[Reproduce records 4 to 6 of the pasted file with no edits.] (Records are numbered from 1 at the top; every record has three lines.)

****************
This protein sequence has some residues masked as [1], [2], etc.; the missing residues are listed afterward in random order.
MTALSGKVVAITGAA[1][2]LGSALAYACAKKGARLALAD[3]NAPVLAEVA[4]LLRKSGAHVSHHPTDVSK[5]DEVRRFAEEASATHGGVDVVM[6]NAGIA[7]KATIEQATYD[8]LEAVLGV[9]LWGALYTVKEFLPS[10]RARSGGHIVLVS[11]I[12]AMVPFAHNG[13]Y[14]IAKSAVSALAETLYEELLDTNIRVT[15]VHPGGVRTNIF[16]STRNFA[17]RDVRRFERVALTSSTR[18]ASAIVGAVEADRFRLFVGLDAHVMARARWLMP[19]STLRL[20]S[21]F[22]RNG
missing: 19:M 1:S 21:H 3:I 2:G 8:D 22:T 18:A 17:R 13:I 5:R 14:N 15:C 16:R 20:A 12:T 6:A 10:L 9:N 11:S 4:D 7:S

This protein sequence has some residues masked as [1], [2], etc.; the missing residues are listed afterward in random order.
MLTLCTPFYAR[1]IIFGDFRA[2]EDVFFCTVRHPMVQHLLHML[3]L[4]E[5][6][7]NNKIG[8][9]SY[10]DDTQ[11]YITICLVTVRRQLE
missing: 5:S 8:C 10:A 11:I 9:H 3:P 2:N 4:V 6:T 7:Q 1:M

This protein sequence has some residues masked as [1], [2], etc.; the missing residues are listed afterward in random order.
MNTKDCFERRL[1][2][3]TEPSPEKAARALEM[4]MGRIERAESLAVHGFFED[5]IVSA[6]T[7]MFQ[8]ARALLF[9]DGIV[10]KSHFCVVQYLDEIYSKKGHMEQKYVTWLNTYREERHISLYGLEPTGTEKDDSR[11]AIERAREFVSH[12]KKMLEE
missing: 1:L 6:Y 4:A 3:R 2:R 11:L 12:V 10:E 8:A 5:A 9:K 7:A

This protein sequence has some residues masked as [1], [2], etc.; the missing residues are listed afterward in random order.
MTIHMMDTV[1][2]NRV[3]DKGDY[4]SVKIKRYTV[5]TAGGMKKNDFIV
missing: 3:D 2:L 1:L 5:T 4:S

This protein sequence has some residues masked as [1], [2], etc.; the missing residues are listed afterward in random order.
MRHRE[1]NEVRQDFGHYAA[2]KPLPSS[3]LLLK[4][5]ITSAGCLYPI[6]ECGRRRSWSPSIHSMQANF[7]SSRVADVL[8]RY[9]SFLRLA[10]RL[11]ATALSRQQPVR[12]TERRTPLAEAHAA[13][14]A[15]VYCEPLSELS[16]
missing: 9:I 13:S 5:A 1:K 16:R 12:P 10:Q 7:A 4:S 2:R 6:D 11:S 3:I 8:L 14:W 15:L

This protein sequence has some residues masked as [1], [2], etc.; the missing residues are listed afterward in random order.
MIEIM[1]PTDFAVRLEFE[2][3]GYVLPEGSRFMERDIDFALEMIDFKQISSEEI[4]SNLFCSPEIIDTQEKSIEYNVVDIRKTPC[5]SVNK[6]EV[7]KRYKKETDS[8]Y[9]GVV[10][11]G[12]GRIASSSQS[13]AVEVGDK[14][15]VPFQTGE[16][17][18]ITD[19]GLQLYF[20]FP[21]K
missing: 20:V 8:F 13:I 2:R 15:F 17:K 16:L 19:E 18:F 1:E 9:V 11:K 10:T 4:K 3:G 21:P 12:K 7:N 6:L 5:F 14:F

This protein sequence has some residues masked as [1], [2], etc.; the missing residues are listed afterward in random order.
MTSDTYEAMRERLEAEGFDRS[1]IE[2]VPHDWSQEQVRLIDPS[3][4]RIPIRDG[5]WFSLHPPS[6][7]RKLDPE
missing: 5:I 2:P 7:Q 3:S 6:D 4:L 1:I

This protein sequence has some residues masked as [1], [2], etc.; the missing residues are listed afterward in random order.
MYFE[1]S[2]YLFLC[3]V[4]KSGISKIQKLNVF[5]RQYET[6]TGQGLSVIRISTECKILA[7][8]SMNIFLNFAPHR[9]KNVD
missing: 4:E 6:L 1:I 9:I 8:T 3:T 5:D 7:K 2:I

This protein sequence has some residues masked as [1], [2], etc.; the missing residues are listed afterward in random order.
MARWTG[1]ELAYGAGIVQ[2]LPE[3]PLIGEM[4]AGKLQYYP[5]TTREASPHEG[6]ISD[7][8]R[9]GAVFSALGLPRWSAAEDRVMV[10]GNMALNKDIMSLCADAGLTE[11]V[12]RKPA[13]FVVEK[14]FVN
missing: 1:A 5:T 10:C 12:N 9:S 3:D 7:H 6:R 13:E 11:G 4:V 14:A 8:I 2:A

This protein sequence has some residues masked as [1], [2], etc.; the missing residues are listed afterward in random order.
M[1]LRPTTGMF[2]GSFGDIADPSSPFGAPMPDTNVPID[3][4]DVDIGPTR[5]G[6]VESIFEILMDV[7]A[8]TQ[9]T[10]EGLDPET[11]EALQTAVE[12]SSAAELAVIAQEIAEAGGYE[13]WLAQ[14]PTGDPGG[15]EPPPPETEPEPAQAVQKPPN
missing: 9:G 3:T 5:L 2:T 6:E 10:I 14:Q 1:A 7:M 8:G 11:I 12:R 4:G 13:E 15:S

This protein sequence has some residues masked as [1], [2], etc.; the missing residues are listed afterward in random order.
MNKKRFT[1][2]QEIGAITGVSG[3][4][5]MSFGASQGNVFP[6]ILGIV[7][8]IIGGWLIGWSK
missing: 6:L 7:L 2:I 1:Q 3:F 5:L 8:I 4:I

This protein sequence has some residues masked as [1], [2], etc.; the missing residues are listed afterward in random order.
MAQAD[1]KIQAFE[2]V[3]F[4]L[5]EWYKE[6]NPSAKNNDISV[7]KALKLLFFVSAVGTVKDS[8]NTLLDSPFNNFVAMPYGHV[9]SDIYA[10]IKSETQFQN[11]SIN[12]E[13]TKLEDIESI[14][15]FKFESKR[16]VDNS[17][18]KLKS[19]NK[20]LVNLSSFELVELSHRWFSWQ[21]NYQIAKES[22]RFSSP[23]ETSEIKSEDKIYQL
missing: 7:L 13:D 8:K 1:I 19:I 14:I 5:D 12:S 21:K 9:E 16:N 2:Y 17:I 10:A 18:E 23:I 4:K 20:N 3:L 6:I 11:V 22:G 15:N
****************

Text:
This protein sequence has some residues masked as [1], [2], etc.; the missing residues are listed afterward in random order.
MTIHMMDTV[1][2]NRV[3]DKGDY[4]SVKIKRYTV[5]TAGGMKKNDFIV
missing: 3:D 2:L 1:L 5:T 4:S

This protein sequence has some residues masked as [1], [2], etc.; the missing residues are listed afterward in random order.
MRHRE[1]NEVRQDFGHYAA[2]KPLPSS[3]LLLK[4][5]ITSAGCLYPI[6]ECGRRRSWSPSIHSMQANF[7]SSRVADVL[8]RY[9]SFLRLA[10]RL[11]ATALSRQQPVR[12]TERRTPLAEAHAA[13][14]A[15]VYCEPLSELS[16]
missing: 9:I 13:S 5:A 1:K 16:R 12:P 10:Q 7:A 4:S 2:R 6:D 11:S 3:I 8:L 14:W 15:L

This protein sequence has some residues masked as [1], [2], etc.; the missing residues are listed afterward in random order.
MIEIM[1]PTDFAVRLEFE[2][3]GYVLPEGSRFMERDIDFALEMIDFKQISSEEI[4]SNLFCSPEIIDTQEKSIEYNVVDIRKTPC[5]SVNK[6]EV[7]KRYKKETDS[8]Y[9]GVV[10][11]G[12]GRIASSSQS[13]AVEVGDK[14][15]VPFQTGE[16][17][18]ITD[19]GLQLYF[20]FP[21]K
missing: 20:V 8:F 13:I 2:R 15:F 17:K 16:L 19:E 18:F 1:E 9:V 11:K 10:T 4:K 3:G 21:P 12:K 7:N 6:L 5:F 14:F